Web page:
A mild winter, combined with 20% price discounts, has kept EU auto sales in growth mode. Latest data from ACEA shows January sales at 999k were the best for the month since 2011′s 1.042m. The chart above shows the 12-month trend line since 2005, to avoid seasonal fluctuations with the monthly data (blue line):
- Sales were stable through to 2008 at around 12m, and recovered temporarily after 2009 due to government stimulus
- But they then began a steady decline to below 10m until the end of 2013
- Over the past year, however, manufacturers have made increasing use of discounts, which now average 20%, to support sales
- Governments such as Spain’s have also introduced €2k subsidies ($2.3k), helping to push Spanish sales up 28% in January
At the same time, the industry is continuing its move into the New Normal, with 2 key issues now impacting the market:
The first is the continuing shift by private individuals towards low-cost cars, such as Renault’s Dacia. Its basic model sells for around €7k, and saw its sales rise 23% in 2014 after a similar increase in 2013.
This parallels the second trend, which is the continuing decline in the number of private individuals buying cars. As Peter Fuss at EY has noted: “Not since the year 2000 have so few cars been bought by private individuals.”
The second chart highlights two critical drivers for this move into the New Normal:
- Europe’s ageing populations are driving less. Once people move into their 50s and 60s, they stop being a taxi service for their children and they also stop driving to work once they retire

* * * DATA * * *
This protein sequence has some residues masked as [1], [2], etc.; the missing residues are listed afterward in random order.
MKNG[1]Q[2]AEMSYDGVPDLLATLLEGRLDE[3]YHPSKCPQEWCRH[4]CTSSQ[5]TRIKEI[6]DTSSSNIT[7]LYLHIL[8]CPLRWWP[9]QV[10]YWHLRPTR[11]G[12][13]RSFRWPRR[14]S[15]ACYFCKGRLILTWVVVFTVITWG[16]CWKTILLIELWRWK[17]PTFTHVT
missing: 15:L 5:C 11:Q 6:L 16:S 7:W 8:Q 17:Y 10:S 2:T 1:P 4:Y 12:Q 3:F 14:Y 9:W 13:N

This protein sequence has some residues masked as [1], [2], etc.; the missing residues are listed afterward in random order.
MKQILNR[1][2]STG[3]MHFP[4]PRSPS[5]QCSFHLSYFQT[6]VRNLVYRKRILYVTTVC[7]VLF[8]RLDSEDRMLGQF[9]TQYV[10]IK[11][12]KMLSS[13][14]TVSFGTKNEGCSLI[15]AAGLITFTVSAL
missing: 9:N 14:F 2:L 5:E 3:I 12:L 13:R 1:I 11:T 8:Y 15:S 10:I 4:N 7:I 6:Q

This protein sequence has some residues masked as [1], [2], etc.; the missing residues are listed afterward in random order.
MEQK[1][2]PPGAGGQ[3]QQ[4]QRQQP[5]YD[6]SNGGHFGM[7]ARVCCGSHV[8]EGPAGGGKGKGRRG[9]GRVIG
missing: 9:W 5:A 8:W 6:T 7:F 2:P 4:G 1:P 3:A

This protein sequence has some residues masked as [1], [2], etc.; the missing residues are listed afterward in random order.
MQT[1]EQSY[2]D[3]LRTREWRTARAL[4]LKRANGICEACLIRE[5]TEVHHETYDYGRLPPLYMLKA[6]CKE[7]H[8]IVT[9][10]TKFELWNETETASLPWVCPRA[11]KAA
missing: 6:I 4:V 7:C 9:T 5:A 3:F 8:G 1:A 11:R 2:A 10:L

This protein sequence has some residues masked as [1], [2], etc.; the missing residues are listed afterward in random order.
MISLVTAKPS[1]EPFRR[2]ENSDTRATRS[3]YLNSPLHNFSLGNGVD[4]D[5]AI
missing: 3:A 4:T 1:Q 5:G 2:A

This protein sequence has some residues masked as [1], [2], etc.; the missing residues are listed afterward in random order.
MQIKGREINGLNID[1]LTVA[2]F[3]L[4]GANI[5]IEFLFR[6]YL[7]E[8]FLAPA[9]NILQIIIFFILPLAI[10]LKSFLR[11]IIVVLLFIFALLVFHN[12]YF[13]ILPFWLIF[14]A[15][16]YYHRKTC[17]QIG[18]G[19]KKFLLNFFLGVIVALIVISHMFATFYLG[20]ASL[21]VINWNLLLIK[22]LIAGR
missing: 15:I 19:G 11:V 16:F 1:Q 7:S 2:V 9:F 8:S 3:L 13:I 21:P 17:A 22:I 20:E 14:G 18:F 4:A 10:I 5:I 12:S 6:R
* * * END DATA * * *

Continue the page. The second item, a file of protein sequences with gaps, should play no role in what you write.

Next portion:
- Young adults are driving less. As BMW’s ‘Institute for Future Mobility’ described at our November conference, young people in the West no longer see taking a driving test as a ‘rite of passage’. They also often prefer to use social media or public transport for both cost and environmental reasons
As a result, broader trends are starting to develop that will further reduce the attractions of owning a car. One is the growth of car-sharing applications such as Uber. Another is the discussion underway in Paris, France, about banning older vehicles from the city centre.
This follows a call from the Mayor of Paris for all diesel cars to be banned by 2020. And polls suggest a majority of Parisians support a diesel ban.
One simple reason is that car-owners are now becoming the minority in many major European cities. As the Mayor notes, “Today 60% of Parisians already do not have cars, compared with 40% in 2001. Things are changing quickly“.